Starting with Tversky & Kahnemann (1974), "Judgment under Uncertainty: heuristics and Biases," there are sources of error that should lay the foundation for abandoning the simple and many times naive 3 point estimate approach to work duration and effort.
- Representativeness - occurs where probabilities are evaluated by the degree to which A is representative of B.
The last time we did this, we say durations that looked like this. Or, We've asked the guys down Florida and they think we should be able to get this done in 1,400 hours, that what it took them the last time they did it.
- Insensitivity to prior probability of outcomes - we ignore the past statistical behavior of our work efforts. This is ignorance of Bayesian statistics.
I know they took 1,400 hours, but we've learned a lot from their mistakes, so we can do it for less. We don't really have evidence, but our gut feel is they were not very good at their job and took too long.
- Insensitivity to sample size - this is a very common error, where the estimator makes a forecast independent of the sample size.
My students - all 23 of them - answered a survey I wrote about a behavior of problems with Earned Value, and they came up with answers I'll apply to a broad set of situations. I sampled the people I know and they came up some interested statements of what works and doesn't work. We hand picked 12 managers in our firm, gave them a survey we put together from some outside suggestions and we'll be making changes based on their answers.
- Misconceptions of Chance - the belief that random processes represent the core behaviors of a process, while observing a short sequence of outcomes.
I've seen this happen 3 or 4 times in other places, it's got to be the same thing happening here. It's happening in all kinds of places, so it's got to be the same here. "For every up there is a down," let's just wait and we'll be back on track pretty soon.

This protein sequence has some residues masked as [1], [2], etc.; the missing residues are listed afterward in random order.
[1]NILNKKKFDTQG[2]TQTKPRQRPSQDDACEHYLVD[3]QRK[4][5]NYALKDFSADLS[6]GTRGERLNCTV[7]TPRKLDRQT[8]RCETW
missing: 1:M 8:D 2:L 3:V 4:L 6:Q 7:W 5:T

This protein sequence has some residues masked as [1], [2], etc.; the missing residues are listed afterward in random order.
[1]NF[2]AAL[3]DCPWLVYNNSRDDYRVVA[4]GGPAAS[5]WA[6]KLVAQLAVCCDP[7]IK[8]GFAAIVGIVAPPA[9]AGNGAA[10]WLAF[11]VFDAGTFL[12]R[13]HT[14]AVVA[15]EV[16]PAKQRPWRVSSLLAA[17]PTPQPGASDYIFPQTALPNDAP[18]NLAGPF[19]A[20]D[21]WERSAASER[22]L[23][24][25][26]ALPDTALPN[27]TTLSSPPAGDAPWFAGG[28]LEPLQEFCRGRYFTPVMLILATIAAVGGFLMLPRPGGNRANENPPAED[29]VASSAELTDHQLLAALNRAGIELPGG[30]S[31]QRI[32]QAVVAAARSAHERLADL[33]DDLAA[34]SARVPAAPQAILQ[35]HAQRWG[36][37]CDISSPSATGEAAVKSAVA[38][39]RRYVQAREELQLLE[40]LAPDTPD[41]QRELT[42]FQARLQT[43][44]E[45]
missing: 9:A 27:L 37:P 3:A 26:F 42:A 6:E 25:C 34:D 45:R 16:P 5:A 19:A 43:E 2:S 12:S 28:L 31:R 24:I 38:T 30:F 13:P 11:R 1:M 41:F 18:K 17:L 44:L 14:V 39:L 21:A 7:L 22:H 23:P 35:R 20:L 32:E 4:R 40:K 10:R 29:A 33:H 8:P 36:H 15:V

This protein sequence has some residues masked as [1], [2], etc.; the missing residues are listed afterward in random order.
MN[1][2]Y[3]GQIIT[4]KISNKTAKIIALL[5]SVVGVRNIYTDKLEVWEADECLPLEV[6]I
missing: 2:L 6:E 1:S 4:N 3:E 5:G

- Insensitivity of predictability - the future can be predicted intuitive predictions
I've seen this happen before, it's got to be the cause of what's happening this time too.
- Illusion of Validity - the observations we're seeing are a good fit with what we're expecting.
We interviewed a list of people selected by management, and they support the what management thinks is going wrong here. Management has a target budget and schedule in mind, and when we asked the developers - after hearing the management numbers - they came up with about the same numbers.
- Misconceptions of Regression - all those random processes add up to a average we can live with.
When we get all the estimates in, we can find the average variance and use that to forecast the work we're going to be given in the future. This concept is actually mis-represented in a government cost estimating guidebook. Adding a sample set of distributions results in a "normal" distribution.
- Biases due to the effectiveness of a search set -when asked to recall some data or event, the one they come up with is what is most familiar to them.
We met some guys in the cafeteria and they had lots to say about how we should estimate our costs
- Biases due to the retrievability of instances - the data I have at hand is the data I used for my forecast.
We had all the data from the projects they did in Dallas, and used that as our sample data for foresting our performance.
- Adjustment and Anchoring - the estimate is based on the starting value and is then adjusted to get the final answer.
Management gave us a starting point for the cost and schedule, so we need to improve that estimate.
- Biases in the evaluation of conjunctive and disjunctive event - in conjunctive events probabilities are over estimated.
Our rule of thumb has served us well in the past - turns up to be biased
- Anchoring in the assessment of subjective probability distribution - confidence intervals are over confident.
Let's not broaden the variances too much on those cost estimates, it just doesn't feel like right in this situation.
These topics are from Micheal Axelsen's review of of Tversky & Kahnemann 1974 paper, "Judgment under uncertainty: heuristics and biases."
These topics will hopefully put an end to the simple minded 3-point estimates extracted from the people tasked with doing the work. They certainty have a contribution to the estimating process. But serious problems arise when you take those numbers and start making management decisions. In exactly the same way you create serious problems when you take management directive and start makes estimates "anchored" on the bounds of cost or schedule they what to have you produce to.